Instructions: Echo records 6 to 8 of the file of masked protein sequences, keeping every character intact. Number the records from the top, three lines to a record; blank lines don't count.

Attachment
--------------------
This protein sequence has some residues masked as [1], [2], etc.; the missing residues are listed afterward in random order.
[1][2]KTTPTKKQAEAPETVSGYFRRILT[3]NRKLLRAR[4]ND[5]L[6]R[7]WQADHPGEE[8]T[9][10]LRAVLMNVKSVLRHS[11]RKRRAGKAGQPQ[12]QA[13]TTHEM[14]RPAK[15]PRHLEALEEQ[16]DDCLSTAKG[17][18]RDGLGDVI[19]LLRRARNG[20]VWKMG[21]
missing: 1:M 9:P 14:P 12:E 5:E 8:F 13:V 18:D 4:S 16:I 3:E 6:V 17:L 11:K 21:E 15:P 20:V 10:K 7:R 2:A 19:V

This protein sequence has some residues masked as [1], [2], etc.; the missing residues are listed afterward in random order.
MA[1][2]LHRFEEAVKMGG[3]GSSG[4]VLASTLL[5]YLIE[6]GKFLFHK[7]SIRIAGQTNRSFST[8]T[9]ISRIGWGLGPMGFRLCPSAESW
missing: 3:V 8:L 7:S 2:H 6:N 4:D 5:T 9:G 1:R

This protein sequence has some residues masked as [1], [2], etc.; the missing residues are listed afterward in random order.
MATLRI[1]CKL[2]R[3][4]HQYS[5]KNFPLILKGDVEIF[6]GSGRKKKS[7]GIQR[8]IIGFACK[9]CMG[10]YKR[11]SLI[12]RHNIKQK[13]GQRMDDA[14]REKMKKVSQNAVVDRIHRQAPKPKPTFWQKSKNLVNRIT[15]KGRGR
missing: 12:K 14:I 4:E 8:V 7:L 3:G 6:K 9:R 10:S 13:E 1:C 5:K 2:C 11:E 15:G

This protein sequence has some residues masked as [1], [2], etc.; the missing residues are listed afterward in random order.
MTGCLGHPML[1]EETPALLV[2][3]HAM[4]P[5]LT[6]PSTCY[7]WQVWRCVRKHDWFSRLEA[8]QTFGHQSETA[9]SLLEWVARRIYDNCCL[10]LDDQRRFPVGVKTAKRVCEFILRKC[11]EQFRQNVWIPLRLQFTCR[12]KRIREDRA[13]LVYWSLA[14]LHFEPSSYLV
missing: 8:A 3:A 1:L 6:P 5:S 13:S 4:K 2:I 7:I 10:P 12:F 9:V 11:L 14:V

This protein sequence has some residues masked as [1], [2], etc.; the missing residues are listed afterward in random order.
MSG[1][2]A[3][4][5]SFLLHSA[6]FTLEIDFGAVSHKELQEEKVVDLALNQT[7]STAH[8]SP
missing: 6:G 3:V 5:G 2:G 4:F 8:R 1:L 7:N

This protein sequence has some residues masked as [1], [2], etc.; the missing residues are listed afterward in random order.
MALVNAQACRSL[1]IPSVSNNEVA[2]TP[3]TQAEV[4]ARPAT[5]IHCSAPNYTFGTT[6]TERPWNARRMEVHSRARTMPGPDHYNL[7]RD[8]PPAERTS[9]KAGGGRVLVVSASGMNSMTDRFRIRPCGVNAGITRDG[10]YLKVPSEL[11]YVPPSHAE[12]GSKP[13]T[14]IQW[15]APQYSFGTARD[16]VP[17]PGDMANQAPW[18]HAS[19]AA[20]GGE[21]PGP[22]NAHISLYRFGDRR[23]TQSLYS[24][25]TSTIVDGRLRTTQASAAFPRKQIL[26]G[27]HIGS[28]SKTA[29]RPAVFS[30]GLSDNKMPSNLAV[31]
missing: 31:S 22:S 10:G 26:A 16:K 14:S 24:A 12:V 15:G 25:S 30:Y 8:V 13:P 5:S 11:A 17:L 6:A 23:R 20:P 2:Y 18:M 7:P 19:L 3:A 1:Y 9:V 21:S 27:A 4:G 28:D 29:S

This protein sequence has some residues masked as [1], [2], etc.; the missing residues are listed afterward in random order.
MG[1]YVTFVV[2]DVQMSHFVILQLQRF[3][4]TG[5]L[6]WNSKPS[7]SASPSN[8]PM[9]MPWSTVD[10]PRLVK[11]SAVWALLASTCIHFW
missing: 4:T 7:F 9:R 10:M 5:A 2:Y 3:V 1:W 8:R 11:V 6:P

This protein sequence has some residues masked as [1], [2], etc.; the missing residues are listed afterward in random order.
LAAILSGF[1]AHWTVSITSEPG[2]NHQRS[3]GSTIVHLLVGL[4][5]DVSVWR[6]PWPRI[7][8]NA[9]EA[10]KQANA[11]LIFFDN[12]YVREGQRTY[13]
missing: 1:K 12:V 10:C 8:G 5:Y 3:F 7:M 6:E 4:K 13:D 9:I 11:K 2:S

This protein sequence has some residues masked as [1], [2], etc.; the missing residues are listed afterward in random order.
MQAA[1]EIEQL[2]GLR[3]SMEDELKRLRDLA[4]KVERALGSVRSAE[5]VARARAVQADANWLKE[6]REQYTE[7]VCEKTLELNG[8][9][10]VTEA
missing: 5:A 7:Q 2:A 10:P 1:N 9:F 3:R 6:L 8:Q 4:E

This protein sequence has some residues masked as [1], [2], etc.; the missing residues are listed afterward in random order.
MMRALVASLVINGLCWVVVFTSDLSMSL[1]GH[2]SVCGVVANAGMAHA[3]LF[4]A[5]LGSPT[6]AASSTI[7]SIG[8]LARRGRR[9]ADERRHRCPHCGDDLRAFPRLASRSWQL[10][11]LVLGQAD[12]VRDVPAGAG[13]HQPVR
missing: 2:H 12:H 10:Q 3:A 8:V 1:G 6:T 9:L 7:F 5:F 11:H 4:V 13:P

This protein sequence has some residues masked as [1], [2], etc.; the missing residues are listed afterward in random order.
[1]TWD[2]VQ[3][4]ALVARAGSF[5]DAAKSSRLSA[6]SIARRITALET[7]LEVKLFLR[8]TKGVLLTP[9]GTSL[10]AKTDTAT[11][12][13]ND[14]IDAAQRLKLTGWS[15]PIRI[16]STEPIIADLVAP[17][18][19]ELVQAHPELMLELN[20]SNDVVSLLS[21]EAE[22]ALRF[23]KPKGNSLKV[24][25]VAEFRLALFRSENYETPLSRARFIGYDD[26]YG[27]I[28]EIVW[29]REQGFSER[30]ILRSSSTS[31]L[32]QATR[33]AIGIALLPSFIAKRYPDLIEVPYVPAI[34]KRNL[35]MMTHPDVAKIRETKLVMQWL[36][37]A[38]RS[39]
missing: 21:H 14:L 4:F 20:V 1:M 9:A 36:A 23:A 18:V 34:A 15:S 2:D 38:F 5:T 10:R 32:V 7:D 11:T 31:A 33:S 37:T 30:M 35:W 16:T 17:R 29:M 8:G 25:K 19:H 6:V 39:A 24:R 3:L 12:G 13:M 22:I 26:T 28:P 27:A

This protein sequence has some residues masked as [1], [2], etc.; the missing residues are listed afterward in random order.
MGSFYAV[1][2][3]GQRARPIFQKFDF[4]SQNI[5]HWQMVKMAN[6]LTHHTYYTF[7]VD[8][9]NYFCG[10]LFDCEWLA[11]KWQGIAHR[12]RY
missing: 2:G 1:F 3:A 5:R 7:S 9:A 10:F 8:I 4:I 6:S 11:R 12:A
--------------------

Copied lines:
This protein sequence has some residues masked as [1], [2], etc.; the missing residues are listed afterward in random order.
MALVNAQACRSL[1]IPSVSNNEVA[2]TP[3]TQAEV[4]ARPAT[5]IHCSAPNYTFGTT[6]TERPWNARRMEVHSRARTMPGPDHYNL[7]RD[8]PPAERTS[9]KAGGGRVLVVSASGMNSMTDRFRIRPCGVNAGITRDG[10]YLKVPSEL[11]YVPPSHAE[12]GSKP[13]T[14]IQW[15]APQYSFGTARD[16]VP[17]PGDMANQAPW[18]HAS[19]AA[20]GGE[21]PGP[22]NAHISLYRFGDRR[23]TQSLYS[24][25]TSTIVDGRLRTTQASAAFPRKQIL[26]G[27]HIGS[28]SKTA[29]RPAVFS[30]GLSDNKMPSNLAV[31]
missing: 31:S 22:S 10:G 26:A 16:K 14:S 24:A 12:V 15:G 25:S 30:Y 8:V 13:P 5:S 11:A 17:L 6:A 23:R 20:P 2:Y 18:M 7:P 19:L 3:A 1:Y 9:V 21:S 27:A 4:G 28:D 29:S

This protein sequence has some residues masked as [1], [2], etc.; the missing residues are listed afterward in random order.
MG[1]YVTFVV[2]DVQMSHFVILQLQRF[3][4]TG[5]L[6]WNSKPS[7]SASPSN[8]PM[9]MPWSTVD[10]PRLVK[11]SAVWALLASTCIHFW
missing: 4:T 7:F 9:R 10:M 5:A 2:Y 3:V 1:W 8:R 11:V 6:P

This protein sequence has some residues masked as [1], [2], etc.; the missing residues are listed afterward in random order.
LAAILSGF[1]AHWTVSITSEPG[2]NHQRS[3]GSTIVHLLVGL[4][5]DVSVWR[6]PWPRI[7][8]NA[9]EA[10]KQANA[11]LIFFDN[12]YVREGQRTY[13]
missing: 1:K 12:V 10:C 8:G 5:Y 3:F 7:M 6:E 4:K 13:D 9:I 11:K 2:S